EECE Seminar - Raymond Shaw

Oct 25, 2019
11:00 AM
12:00 PM
Whitaker Hall, room 100

Dr. Raymond Shaw, Professor
Department of Physics
Michigan Technical University
Whitaker Hall, room 100

How turbulence influences cloud optical properties and precipitation: Laboratory studies of turbulent moist Rayleigh-Benard convection

Aerosol particles, such as sea salt, dust and anthropogenic pollution, influence the optical properties of clouds and the tendency of a cloud to form precipitation through droplet collisions. We have investigated cloud droplet growth in a turbulent environment under varying levels of aerosol concentration. The results reveal a surprising role of turbulence in cloud droplet growth that leads to two regimes: a polluted cloud regime in which thermodynamic conditions are rather uniform and cloud droplet sizes are similar, and a clean cloud regime in which thermodynamic conditions are highly variable and cloud droplet sizes are very diverse. The narrowing of droplet size range under polluted conditions introduces a new stabilizing factor by which increased aerosol concentration can suppress precipitation and enhance cloud brightness.

Cloud droplet growth in a turbulent environment is studied by creating turbulent moist Rayleigh-Benard convection in a laboratory chamber (the Pi Chamber). Cloud formation is achieved by injecting aerosols into the water-supersaturated environment created by the isobaric mixing of saturated air at different temperatures. In steady state, the injection and activation of aerosol particles to form cloud droplets is balanced by cloud droplet growth through vapor condensation and loss by gravitational settling. A range of steady-state cloud droplet number concentrations is achieved by supplying aerosols at different rates. As steady-state droplet number concentration is decreased the mean droplet size increases as expected, but also the width of the size distribution increases. This increase in the width is associated with larger supersaturation fluctuations due to the slow droplet microphysical response (sink of the water vapor) compared to the fast turbulent mixing (source of the water vapor). The boundary between the two regimes can be identified with a cloud Damkoehler number of order unity.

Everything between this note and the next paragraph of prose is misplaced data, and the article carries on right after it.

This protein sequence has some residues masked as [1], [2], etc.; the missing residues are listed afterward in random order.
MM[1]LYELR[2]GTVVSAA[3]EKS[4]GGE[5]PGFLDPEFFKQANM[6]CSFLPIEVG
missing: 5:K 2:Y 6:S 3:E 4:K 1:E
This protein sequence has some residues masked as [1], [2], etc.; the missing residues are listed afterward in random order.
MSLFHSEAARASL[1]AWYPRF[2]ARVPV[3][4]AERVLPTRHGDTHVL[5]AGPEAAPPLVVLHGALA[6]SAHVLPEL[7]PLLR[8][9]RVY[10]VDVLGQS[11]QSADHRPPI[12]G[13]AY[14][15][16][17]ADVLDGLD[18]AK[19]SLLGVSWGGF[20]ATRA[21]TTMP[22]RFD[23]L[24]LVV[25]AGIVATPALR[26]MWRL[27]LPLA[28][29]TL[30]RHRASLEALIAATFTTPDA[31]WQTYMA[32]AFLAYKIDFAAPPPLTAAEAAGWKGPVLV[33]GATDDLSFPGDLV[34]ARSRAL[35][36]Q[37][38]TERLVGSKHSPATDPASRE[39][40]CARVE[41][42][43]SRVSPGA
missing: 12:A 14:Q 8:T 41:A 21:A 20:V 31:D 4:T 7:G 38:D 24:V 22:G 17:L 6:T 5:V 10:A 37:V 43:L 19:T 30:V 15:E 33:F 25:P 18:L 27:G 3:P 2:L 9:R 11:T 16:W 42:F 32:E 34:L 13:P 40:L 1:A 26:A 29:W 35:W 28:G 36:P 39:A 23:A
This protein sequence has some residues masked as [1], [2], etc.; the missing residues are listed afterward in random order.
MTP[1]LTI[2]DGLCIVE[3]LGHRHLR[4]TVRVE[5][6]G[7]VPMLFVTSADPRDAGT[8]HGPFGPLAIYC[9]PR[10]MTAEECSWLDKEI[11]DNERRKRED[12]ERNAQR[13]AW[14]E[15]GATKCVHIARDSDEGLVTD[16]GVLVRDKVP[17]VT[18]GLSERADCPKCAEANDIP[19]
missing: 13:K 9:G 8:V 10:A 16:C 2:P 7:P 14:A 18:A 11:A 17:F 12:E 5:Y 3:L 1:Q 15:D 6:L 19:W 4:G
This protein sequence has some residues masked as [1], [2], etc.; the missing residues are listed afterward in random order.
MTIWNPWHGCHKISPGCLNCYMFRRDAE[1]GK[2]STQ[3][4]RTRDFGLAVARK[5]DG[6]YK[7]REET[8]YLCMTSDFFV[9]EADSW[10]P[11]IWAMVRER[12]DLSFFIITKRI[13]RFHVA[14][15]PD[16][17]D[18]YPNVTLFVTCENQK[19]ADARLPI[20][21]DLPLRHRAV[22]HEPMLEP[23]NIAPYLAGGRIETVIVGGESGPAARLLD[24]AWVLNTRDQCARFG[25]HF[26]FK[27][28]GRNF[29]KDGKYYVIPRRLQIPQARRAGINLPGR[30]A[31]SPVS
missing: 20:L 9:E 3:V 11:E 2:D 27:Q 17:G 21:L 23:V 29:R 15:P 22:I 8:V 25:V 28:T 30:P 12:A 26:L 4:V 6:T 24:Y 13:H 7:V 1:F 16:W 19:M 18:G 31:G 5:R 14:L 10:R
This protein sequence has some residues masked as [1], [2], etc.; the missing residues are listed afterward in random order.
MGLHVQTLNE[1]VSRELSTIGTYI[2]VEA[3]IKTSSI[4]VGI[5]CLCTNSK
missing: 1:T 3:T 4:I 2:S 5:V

Raymond Shaw is Distinguished Professor of Physics and co-founder and director of the interdepartmental doctoral program in Atmospheric Sciences at Michigan Technological University. He is an atmospheric physicist with interests in clouds, nucleation, and turbulence. Current research includes laboratory studies of ice nucleation, and field studies of clouds with an airborne digital holographic cloud imager (HOLODEC). He led an NSF MRI project to develop the "Pi Cloud Chamber" facility at Michigan Tech, and has been actively involved with Pi Chamber science activities (see He has published approximately 100 papers in peer reviewed journals in the fields of atmospheric sciences, fluid dynamics, optics, and mainline physics. He received his BS from Brigham Young University in 1993 and PhD from Penn State University in 1998, and was a postdoctoral fellow in the Advanced Study Program at the National Center for Atmospheric Research. Since then he has been on the faculty at Michigan Tech. His honors include: NASA New Investigator Program Award, NSF CAREER Award, Henry G. Houghton Award of the American Meteorological Society, and a Humboldt Research Fellowship at the Institute for Tropospheric Research (TROPOS) in Leipzig, Germany. He has been a visiting professor at Cornell University and Peking University, and has been a visiting scientist at TROPOS and the Max Planck Institute for Dynamics and Self-Organization. He has been a member of the editorial board of New Journal of Physics (2008-2016); an elected member of the International Commission on Clouds and Precipitation (2008-2016); a member of the AMS Cloud Physics Committee (2000-2006, 2015-2019); a member of the Scientific Advisory Board of TROPOS (2013-2021); and currently serves as an elected member of the Executive Committee of the APS Topical Group on Physics of Climate (2015-2017, 2019-2021).